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Patient Care Process for the Management of Osteoarthritis



  • Patient characteristics (e.g., age, weight, height, race, sex, pregnant)

  • Patient history (past medical, family, social, and alcohol use)

  • Symptom information: type and location of pain; duration; effect of motion and rest; range of motion and limitations on activities; instability

  • Current and past medications, including nonprescription agents and dietary supplements, and medications' relief of symptoms

  • Objective data (see Box 90-1)

    • Physical examination; appearance of joints

    • Radiologic evaluation—changes in joints; subchondral bone sclerosis; effusions (see Box 90-3)

    • Body mass index (presence of overweight or obesity)

    • Presence of renal or hepatic disease


  • Distribution and severity of joint involvement

  • Impact of symptoms on patients' daily activities, interference with occupational functioning, health-related quality of life

  • Effects of pre-existing renal or hepatic disease on choice of medication selection and dose


  • Patient education about disease, prognosis, treatment options, application and use of topical products

  • Nonpharmacologic therapy (see Table 90-1)—weight loss (if overweight or obese), exercise, surgery (for severe pain or functional disability)

  • Drug therapy regimen including specific analgesics, dose, route, frequency, and duration; specify the continuation and discontinuation of existing therapies (see Figures 90-4 and 90-5 and Tables 90-2 and 90-3)

  • Monitoring parameters including efficacy (e.g., symptom relief), safety (medication-specific adverse effects) (see Table 90-3)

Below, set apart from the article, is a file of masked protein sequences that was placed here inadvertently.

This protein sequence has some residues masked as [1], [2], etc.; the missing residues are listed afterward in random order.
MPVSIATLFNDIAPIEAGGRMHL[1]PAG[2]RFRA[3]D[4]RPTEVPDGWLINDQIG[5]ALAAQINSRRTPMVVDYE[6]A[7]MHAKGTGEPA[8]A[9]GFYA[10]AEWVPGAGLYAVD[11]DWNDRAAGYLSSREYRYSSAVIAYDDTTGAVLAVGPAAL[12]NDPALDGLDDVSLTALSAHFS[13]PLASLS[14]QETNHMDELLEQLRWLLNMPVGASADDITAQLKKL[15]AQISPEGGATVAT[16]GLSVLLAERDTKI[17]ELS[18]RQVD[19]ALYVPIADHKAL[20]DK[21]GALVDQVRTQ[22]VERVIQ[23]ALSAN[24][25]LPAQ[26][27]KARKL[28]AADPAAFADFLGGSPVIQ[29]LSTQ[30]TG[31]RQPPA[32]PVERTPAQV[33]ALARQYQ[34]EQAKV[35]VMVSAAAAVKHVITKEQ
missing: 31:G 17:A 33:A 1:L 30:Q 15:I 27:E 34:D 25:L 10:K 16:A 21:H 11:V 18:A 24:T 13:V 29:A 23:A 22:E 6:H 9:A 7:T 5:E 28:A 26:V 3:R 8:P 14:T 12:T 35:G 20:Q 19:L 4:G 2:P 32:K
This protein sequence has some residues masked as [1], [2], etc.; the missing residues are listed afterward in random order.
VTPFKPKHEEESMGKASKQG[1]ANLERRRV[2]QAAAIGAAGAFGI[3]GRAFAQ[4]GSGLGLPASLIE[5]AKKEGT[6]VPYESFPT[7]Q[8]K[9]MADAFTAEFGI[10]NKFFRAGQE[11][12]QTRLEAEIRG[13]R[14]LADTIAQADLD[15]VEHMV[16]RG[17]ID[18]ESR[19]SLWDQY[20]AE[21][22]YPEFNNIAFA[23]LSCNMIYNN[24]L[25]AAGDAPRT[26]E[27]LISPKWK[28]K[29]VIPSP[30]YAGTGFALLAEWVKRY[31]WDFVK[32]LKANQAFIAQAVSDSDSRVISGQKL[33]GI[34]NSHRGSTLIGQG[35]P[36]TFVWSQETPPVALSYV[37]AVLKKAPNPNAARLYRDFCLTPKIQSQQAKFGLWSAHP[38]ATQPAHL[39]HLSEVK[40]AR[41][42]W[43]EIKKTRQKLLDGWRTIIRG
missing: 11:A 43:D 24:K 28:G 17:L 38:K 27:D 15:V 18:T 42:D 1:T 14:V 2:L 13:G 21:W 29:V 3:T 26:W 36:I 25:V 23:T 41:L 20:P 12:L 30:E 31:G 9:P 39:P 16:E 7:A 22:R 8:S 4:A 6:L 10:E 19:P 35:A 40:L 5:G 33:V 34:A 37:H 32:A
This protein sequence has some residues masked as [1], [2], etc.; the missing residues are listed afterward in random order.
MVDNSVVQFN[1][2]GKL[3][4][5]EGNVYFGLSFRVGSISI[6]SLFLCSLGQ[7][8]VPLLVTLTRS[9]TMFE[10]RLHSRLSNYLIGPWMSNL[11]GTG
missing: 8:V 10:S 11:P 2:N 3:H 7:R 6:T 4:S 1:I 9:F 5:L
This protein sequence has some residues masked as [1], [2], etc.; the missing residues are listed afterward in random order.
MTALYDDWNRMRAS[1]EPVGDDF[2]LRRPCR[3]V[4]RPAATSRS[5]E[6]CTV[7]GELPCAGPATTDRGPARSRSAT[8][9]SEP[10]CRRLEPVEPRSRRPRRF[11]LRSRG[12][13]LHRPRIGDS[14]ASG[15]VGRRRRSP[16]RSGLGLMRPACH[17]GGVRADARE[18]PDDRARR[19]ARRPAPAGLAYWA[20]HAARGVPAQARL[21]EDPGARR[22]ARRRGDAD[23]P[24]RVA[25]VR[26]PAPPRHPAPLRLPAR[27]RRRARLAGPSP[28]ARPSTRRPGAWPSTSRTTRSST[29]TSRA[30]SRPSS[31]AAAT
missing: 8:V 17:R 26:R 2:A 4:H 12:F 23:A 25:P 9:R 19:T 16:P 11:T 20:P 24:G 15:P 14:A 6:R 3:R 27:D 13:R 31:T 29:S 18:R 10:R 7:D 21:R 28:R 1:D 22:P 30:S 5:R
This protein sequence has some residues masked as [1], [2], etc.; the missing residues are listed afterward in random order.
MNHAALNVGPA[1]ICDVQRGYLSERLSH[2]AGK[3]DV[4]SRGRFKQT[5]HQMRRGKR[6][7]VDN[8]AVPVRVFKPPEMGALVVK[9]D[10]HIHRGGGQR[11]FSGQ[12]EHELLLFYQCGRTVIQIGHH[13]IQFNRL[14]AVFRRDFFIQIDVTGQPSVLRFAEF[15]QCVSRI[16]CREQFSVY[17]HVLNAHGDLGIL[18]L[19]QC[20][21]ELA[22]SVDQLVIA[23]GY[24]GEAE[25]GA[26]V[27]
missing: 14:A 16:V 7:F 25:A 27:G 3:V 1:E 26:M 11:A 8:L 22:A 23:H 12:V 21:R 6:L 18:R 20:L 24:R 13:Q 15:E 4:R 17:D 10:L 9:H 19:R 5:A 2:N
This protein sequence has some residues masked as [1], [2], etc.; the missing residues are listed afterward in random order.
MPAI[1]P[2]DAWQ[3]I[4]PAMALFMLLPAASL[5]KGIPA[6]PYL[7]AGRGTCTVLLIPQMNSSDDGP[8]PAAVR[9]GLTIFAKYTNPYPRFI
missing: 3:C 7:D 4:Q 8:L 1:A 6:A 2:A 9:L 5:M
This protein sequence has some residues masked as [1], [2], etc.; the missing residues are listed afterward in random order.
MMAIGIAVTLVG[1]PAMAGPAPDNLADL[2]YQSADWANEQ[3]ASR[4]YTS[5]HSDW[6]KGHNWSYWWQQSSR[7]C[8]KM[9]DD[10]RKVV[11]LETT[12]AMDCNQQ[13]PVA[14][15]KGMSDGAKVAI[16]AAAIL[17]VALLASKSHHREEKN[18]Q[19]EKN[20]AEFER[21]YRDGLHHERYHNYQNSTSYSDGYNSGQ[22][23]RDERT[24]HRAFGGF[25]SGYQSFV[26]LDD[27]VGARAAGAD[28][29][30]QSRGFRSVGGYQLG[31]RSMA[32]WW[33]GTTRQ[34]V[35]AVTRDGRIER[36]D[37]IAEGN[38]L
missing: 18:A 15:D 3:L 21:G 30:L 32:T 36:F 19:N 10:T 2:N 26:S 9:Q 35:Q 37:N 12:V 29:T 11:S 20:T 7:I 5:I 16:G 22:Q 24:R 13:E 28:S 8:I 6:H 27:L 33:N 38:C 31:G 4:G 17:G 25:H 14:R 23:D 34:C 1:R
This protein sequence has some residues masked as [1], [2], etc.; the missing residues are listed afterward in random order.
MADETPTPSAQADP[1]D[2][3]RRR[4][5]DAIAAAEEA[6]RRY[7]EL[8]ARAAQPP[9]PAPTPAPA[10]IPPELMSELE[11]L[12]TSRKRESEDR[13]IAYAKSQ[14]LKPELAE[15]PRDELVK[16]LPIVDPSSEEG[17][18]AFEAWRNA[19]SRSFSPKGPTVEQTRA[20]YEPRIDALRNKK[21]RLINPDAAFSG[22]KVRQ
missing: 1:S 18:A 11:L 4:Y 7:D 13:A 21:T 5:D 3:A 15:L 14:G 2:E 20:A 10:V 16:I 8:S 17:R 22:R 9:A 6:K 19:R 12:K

• Self-monitoring of symptoms, exercise, and weight—where and how to record results

  • Referrals to other providers when appropriate (e.g., physician, orthopedic surgeon, physical therapist)

  • Consider joint replacement if patient has severe pain or significant functional impairment, or drug therapy is ineffective or poorly tolerated.


  • Provide patient education regarding all elements of treatment plan

  • Use motivational interviewing and coaching strategies to maximize adherence. This is particularly important for nonpharmacologic interventions.

  • Schedule follow-up monthly until symptoms controlled to assess efficacy of drug therapy regimen and assess adherence to nonpharmacologic interventions.

Follow-up: Monitor and Evaluate

  • Assess symptom relief, effectiveness of weight loss and exercise programs

  • Presence of adverse effects (see Table 90-3), including cardiovascular and renal effects of NSAIDs, hepatic effects of acetaminophen and glycemic effects of intraarticular corticosteroids.

  • Closely monitor proper use of opioids in all patients, including dependence, addiction, tolerance, hyperalgesia, and diversion (see text).

  • Patient adherence to treatment plan using multiple sources of information

*Collaborate with patient, caregivers, and other health professionals


For the chapter in the Wells Handbook, please go to Chapter 2. Osteoarthritis.



  • image Millions of Americans have osteoarthritis (OA). OA prevalence increases with age and number of other chronic conditions, with women more commonly affected than men.

  • image Contributors to OA are systemic (age, genetics, hormonal status, obesity, occupational, or recreational activity) and/or local (injury, overloading of joints, muscle weakness, or joint deformity).

  • image OA is primarily a disease of cartilage that reflects a failure of the chondrocyte to maintain proper balance between cartilage formation and ...

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